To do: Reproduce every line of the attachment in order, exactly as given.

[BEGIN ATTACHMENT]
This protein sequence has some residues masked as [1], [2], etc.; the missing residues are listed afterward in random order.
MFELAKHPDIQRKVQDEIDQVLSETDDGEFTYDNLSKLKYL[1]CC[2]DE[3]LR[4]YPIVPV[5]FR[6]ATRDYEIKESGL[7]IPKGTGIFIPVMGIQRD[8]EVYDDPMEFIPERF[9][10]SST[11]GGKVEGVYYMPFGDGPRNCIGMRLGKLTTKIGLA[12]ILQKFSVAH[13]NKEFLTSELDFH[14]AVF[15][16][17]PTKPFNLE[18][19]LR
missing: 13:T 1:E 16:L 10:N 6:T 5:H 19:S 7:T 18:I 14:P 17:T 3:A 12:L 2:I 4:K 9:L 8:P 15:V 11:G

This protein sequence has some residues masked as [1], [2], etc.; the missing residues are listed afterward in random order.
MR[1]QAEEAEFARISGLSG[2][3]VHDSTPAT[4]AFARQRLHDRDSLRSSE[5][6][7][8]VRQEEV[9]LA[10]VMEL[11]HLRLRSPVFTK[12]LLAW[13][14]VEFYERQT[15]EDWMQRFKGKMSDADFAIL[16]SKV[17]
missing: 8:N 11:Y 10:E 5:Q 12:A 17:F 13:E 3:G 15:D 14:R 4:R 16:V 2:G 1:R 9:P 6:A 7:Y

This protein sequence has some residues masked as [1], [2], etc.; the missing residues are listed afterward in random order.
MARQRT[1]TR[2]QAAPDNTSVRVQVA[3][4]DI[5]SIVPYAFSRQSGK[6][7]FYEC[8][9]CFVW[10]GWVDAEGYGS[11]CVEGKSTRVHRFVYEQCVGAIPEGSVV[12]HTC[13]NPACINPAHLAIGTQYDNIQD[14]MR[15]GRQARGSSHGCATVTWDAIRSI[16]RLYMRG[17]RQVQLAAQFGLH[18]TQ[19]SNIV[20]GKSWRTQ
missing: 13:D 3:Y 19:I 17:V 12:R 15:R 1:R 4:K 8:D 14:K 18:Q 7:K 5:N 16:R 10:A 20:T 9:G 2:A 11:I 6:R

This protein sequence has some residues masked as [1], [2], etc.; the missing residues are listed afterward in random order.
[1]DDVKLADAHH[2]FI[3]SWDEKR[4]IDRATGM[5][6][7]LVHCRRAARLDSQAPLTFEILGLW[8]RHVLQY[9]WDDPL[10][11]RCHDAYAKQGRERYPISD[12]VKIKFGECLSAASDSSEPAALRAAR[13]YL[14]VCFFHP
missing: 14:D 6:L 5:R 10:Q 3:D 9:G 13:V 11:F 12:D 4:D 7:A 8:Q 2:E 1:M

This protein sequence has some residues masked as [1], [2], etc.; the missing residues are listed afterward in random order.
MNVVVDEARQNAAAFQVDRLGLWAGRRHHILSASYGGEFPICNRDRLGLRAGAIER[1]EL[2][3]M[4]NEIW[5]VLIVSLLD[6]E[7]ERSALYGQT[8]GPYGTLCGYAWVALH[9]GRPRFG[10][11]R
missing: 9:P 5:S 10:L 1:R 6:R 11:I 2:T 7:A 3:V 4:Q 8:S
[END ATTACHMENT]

This protein sequence has some residues masked as [1], [2], etc.; the missing residues are listed afterward in random order.
MFELAKHPDIQRKVQDEIDQVLSETDDGEFTYDNLSKLKYL[1]CC[2]DE[3]LR[4]YPIVPV[5]FR[6]ATRDYEIKESGL[7]IPKGTGIFIPVMGIQRD[8]EVYDDPMEFIPERF[9][10]SST[11]GGKVEGVYYMPFGDGPRNCIGMRLGKLTTKIGLA[12]ILQKFSVAH[13]NKEFLTSELDFH[14]AVF[15][16][17]PTKPFNLE[18][19]LR
missing: 13:T 1:E 16:L 10:N 6:T 5:H 19:S 7:T 18:I 14:P 17:T 3:A 12:L 2:I 4:K 9:L 8:P 15:V 11:G

This protein sequence has some residues masked as [1], [2], etc.; the missing residues are listed afterward in random order.
MR[1]QAEEAEFARISGLSG[2][3]VHDSTPAT[4]AFARQRLHDRDSLRSSE[5][6][7][8]VRQEEV[9]LA[10]VMEL[11]HLRLRSPVFTK[12]LLAW[13][14]VEFYERQT[15]EDWMQRFKGKMSDADFAIL[16]SKV[17]
missing: 8:N 11:Y 10:E 5:Q 12:A 17:F 13:E 3:G 15:D 14:R 4:R 16:V 2:G 1:R 9:P 6:A 7:Y

This protein sequence has some residues masked as [1], [2], etc.; the missing residues are listed afterward in random order.
MARQRT[1]TR[2]QAAPDNTSVRVQVA[3][4]DI[5]SIVPYAFSRQSGK[6][7]FYEC[8][9]CFVW[10]GWVDAEGYGS[11]CVEGKSTRVHRFVYEQCVGAIPEGSVV[12]HTC[13]NPACINPAHLAIGTQYDNIQD[14]MR[15]GRQARGSSHGCATVTWDAIRSI[16]RLYMRG[17]RQVQLAAQFGLH[18]TQ[19]SNIV[20]GKSWRTQ
missing: 13:D 3:Y 19:I 17:V 12:R 15:R 1:R 4:K 8:D 14:K 18:Q 7:K 5:N 16:R 10:A 20:T 9:G 2:A 11:I 6:R

This protein sequence has some residues masked as [1], [2], etc.; the missing residues are listed afterward in random order.
[1]DDVKLADAHH[2]FI[3]SWDEKR[4]IDRATGM[5][6][7]LVHCRRAARLDSQAPLTFEILGLW[8]RHVLQY[9]WDDPL[10][11]RCHDAYAKQGRERYPISD[12]VKIKFGECLSAASDSSEPAALRAAR[13]YL[14]VCFFHP
missing: 14:D 6:L 5:R 10:Q 3:D 9:G 13:V 11:F 12:D 4:D 7:A 8:Q 2:E 1:M

This protein sequence has some residues masked as [1], [2], etc.; the missing residues are listed afterward in random order.
MNVVVDEARQNAAAFQVDRLGLWAGRRHHILSASYGGEFPICNRDRLGLRAGAIER[1]EL[2][3]M[4]NEIW[5]VLIVSLLD[6]E[7]ERSALYGQT[8]GPYGTLCGYAWVALH[9]GRPRFG[10][11]R
missing: 9:P 5:S 10:L 1:R 6:R 11:I 2:T 7:A 3:V 4:Q 8:S